Does it have uses in acoustics? Yes it does. Having said all of the above, there are actually some places where it is justifiable. MLV has two big advantages over drywall: 1) it is flexible, and 2) it is thin for high mass (in other words, very dense). #2 means that any time you need a lot of mass and have to fit it into a thin space, then MLV makes sense. For this reason, I often use it as part of the "sandwich" of materials that make up the front baffle of a speaker soffit. I could use drywall, but that would make the baffle much thicker, and I don't want to do that, as it means that the speaker has to be cantilevered too far out of its mountings, which places too much weight on the front mountings, and tends to make it lean forwards. So I use MLV which is high mass in a thin package. The other advantage (#1 above) means that you can use it where using drywall would be complicated or impossible. I often use MLV to isolate water pipes and sewage pipes in the ceiling space or walls around studios. You wrap soft insulation around the pipe, then wrap MLV around that, and seal it. MLV is flexible and high mass, so it works very well to stop the pipe sounds getting out, in that application.

You could also use it in the way John Brandt shows in that link, as a limp-mass "curtain", hanging inside the wall, and that can certainly work acoustically... but that creates a third leaf, so you would have to compensate for that in the wall design, and it also creates the potential for another issue that John didn't mention: rot. fungus. mold. Inside the wall! Since MLV is an impermeable sheet, it will act as a vapor barrier inside the wall. And since it is NOT pressed up tightly against the warmer leaf, it will remain cold, so humidity held in the air inside the wall will condense on the MLV in cold weather, running down as liquid water, and providing the ideal conditions for mold... as well as wetting the sole plates, and providing ideal conditions for wood rot.... So I would not use it like that either.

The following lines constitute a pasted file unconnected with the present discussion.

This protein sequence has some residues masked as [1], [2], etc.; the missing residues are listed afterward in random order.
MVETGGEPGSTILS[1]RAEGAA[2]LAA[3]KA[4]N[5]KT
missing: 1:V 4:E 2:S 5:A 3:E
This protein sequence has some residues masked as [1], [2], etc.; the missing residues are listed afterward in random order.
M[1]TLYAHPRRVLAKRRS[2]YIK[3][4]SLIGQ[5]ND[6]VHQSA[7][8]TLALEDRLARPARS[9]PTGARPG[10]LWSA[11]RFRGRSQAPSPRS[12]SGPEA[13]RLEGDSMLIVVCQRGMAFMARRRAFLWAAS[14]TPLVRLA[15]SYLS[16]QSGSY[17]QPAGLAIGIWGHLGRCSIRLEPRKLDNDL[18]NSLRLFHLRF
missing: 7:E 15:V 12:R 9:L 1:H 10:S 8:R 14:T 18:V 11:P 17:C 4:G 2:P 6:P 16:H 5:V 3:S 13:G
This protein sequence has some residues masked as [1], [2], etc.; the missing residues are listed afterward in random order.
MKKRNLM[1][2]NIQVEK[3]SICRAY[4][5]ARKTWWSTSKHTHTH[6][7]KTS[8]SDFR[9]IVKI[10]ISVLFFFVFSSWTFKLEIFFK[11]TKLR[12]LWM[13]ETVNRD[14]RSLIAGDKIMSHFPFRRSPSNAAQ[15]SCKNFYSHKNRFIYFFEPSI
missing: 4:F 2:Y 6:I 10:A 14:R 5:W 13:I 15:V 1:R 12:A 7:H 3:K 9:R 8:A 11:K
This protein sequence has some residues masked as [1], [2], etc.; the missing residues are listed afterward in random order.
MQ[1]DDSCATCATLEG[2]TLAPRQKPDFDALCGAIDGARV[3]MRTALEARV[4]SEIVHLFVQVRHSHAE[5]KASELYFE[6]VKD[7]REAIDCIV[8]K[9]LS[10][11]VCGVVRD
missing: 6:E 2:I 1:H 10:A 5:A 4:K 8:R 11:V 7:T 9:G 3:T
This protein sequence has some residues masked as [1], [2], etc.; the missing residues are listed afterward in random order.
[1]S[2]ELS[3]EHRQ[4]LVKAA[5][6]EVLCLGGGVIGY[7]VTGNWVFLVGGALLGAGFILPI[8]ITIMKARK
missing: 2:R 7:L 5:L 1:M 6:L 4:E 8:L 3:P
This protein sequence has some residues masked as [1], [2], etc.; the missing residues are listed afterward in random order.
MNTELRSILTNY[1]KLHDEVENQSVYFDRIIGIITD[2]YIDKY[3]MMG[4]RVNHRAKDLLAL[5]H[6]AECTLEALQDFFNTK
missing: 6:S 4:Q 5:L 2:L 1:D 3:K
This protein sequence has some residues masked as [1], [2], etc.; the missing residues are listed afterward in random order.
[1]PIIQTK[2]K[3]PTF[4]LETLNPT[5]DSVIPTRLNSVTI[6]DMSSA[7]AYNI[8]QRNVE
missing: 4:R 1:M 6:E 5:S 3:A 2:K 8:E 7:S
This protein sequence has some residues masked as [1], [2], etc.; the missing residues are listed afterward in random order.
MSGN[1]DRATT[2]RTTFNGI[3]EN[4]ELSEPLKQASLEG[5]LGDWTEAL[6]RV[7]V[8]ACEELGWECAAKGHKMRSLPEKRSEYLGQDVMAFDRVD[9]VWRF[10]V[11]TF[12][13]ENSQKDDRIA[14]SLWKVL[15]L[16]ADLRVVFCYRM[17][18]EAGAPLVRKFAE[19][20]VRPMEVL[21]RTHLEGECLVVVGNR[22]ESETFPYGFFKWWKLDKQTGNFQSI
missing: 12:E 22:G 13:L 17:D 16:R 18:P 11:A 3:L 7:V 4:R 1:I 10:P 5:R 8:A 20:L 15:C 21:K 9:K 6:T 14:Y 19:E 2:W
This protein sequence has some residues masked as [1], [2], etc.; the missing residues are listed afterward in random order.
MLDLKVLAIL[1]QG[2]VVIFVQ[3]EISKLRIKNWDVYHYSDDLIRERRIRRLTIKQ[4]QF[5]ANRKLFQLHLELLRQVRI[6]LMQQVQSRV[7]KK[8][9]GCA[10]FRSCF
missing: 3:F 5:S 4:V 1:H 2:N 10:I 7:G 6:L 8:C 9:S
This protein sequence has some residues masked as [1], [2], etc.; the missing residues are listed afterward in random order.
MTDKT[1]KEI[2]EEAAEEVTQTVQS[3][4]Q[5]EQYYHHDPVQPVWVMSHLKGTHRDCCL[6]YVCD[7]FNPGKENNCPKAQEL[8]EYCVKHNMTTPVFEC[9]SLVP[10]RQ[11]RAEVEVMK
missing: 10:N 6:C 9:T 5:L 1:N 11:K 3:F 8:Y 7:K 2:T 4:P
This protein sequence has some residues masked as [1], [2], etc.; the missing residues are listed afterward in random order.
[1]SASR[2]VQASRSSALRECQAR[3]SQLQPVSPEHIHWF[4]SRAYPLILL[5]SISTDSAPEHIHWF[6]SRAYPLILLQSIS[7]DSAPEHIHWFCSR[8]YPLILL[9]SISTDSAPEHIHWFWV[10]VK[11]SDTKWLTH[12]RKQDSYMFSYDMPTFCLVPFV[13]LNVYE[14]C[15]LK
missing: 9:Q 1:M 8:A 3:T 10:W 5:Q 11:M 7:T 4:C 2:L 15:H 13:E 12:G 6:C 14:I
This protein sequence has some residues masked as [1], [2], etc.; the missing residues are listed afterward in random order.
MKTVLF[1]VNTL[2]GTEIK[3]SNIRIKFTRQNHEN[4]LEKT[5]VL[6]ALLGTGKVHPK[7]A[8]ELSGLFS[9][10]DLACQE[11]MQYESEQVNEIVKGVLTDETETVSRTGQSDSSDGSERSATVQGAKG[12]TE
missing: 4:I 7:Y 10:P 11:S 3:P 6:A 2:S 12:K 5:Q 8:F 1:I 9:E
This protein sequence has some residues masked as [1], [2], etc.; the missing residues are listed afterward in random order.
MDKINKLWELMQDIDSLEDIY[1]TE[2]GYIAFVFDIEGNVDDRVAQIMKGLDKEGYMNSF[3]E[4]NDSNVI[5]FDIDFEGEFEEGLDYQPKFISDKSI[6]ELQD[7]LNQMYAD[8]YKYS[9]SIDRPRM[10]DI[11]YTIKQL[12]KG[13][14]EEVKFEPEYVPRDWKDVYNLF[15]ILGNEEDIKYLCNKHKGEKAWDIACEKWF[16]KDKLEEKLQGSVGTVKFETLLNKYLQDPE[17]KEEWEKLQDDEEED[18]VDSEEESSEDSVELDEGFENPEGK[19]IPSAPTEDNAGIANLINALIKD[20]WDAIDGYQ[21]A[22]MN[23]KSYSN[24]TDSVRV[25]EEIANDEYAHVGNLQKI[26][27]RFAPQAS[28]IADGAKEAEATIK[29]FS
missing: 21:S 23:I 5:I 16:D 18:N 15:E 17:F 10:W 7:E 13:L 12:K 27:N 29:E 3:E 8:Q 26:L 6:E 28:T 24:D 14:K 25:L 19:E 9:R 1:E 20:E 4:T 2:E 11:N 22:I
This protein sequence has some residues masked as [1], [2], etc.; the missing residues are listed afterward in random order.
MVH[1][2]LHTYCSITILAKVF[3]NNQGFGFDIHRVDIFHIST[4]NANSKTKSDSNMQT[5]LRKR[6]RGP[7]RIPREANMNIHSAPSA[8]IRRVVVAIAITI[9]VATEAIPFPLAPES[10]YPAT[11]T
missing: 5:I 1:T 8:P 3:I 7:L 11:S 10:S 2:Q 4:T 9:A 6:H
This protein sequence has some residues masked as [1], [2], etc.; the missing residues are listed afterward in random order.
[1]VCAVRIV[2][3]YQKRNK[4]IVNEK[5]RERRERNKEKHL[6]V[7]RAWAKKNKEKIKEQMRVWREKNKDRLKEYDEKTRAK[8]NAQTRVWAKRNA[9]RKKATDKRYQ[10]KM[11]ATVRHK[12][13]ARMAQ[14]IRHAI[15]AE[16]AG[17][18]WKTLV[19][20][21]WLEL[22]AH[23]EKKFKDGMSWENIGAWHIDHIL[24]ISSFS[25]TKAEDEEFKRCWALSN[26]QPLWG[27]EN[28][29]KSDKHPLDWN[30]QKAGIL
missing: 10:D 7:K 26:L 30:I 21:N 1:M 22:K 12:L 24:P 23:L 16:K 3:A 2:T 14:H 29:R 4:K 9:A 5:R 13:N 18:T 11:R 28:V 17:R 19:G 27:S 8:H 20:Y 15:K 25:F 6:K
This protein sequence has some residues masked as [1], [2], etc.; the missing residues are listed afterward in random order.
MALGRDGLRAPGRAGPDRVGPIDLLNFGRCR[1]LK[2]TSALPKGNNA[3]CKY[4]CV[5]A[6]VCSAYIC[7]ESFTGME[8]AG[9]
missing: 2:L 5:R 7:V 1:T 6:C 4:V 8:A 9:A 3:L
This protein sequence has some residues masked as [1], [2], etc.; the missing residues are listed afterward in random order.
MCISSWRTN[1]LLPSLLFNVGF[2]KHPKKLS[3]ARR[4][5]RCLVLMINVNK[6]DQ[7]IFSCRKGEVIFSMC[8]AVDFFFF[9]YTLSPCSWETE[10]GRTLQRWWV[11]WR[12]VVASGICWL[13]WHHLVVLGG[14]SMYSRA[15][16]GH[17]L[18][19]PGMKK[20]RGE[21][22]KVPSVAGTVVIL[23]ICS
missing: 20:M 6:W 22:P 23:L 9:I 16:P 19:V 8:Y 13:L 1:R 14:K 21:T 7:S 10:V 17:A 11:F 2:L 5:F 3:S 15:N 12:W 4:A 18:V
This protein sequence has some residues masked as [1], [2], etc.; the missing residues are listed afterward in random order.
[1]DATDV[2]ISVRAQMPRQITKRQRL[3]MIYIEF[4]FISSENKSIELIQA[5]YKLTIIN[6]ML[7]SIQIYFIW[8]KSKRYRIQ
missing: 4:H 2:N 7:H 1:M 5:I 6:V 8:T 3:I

One other use is in adding mass and damping for sheet-metal parts, such as the car door and roof panels, and also on HVAC ducts: that can work quite well, when done properly.

That's in the actual construction of the studio, but MLV also does have uses in some types of acoustic treatment, namely: limp membrane traps. There's a type of resonant bass trap called a "panel trap" that works by having some type of mass placed across a sealed air-tight chamber, and you can tune that to absorb certain low frequencies, very well. Often the "mass" is just a sheet of plywood or MDF of a specific thickness, and that works, but there's a sub-class of panel traps, called "limp membrane" traps, where you can use something like MLV as the mass: You place it across the front of the sealed chamber. It works very well in this application, even though it is hard to tune the device properly. But if you do tune it well, then it works great. The cost is justifiable here, because it allows you to build a low-profile trap that works at very low frequencies, and fits into a thin space.